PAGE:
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Stupid Safari

It used to be that dragging from the URL bar of one window to a textarea in another would do the only sane thing: paste the URL as text. Now it opens a Finder window displaying a folder called "WebKitDropDestination-8FCUXgO8" with a .webloc file in it.

Convenient.

This started a couple of months ago. Is there some way I can make it stop doing this?

Dragging from an HREF still works properly, it seems to be only the URL bar that has developed this new craziness.

Generally, I'm impressed with how poorly macOS handles dragging and dropping of text, and always has. There's that constant struggle where you have to click and wait juuuust long enough before moving. It works so badly that it makes me wonder if I'm the only person who ever drags text.

Also, whoever started the new trend of text fields in dialog boxes selecting everything by default as soon as you focus there can just fuck right off into the Sun. Looking at you, iTunes.

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Ferrofluid Speaker

This is glorious. I once had a jar of ferrofluid in Lavaite form-factor, but it was difficult to get it to do anything interesting, and completely static without hands-on.

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Blue Whale Bandage

AMNH:

🐋 We've received many questions about the blue whale's bandage: It's real. It was installed yesterday by Trenton from the Exhibition department! It's 6 feet long & 2 feet wide. Come see it for yourself! Register for a vaccine today.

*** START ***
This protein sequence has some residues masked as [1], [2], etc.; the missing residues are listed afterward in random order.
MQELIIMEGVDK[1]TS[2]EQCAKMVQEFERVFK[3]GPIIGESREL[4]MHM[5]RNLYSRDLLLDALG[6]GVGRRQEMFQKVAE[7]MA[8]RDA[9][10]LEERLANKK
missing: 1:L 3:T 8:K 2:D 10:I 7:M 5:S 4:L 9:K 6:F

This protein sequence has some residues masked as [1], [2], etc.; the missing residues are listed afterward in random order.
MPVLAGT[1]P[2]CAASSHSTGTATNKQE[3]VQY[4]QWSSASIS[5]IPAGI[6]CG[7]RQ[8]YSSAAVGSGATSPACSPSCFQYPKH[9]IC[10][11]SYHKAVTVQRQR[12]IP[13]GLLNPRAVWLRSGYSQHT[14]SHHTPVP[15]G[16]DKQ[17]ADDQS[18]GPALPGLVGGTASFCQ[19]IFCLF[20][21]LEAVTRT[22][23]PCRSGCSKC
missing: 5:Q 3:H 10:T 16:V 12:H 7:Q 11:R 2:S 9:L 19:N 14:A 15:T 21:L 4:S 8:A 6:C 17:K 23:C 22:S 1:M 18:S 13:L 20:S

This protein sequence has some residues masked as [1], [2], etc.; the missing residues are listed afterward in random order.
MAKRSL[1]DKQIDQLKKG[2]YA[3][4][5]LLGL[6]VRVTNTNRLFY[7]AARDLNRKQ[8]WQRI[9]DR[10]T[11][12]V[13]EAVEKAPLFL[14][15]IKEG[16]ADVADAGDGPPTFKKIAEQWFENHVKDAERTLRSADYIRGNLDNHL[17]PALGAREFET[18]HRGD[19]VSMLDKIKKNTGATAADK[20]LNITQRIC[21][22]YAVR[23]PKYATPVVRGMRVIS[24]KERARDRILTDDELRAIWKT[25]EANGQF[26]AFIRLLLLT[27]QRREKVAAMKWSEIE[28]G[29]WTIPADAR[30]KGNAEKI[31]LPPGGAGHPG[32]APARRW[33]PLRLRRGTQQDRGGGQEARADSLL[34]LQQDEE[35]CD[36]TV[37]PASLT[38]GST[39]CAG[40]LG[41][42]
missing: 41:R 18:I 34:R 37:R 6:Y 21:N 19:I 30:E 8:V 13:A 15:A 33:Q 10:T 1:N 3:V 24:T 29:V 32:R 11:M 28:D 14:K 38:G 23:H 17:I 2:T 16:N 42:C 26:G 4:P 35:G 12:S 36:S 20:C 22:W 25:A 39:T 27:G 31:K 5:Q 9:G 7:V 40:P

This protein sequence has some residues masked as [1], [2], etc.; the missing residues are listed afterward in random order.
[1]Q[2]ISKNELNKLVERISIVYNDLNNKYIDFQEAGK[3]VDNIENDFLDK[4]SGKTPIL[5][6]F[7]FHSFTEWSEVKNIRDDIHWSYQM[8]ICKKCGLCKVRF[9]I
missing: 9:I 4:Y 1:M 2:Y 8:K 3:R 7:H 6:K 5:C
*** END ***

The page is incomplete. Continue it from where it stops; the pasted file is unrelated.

(The whale room is a vaccination site, in case you missed that part.)

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"Oil factory what a compactness"

kobateck:


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Earthquake shacks

San Franciscans still live in 1906 earthquake shacks:

There were once 5,610 refugee shacks in 11 San Francisco parks, assembled with lightning speed in the months after the April 18, 1906, earthquake and fire. Today, there are fewer than 50 identified in the city. But those that remain are a symbol of civic vision, built in a bureaucracy-free utopia that included a partnership among city officials, labor unions and the U.S. Army. They're also a symbol of post-crisis rebirth, designed to house the displaced workers who built back San Francisco better than ever.

And today, 115 years after the disaster, they're the most visible reminder of the city's most defining event -- preserved by a shifting collection of regular citizens and nonprofit history organizations, advocates so dedicated to the shacks that they feel like a religious order. [...]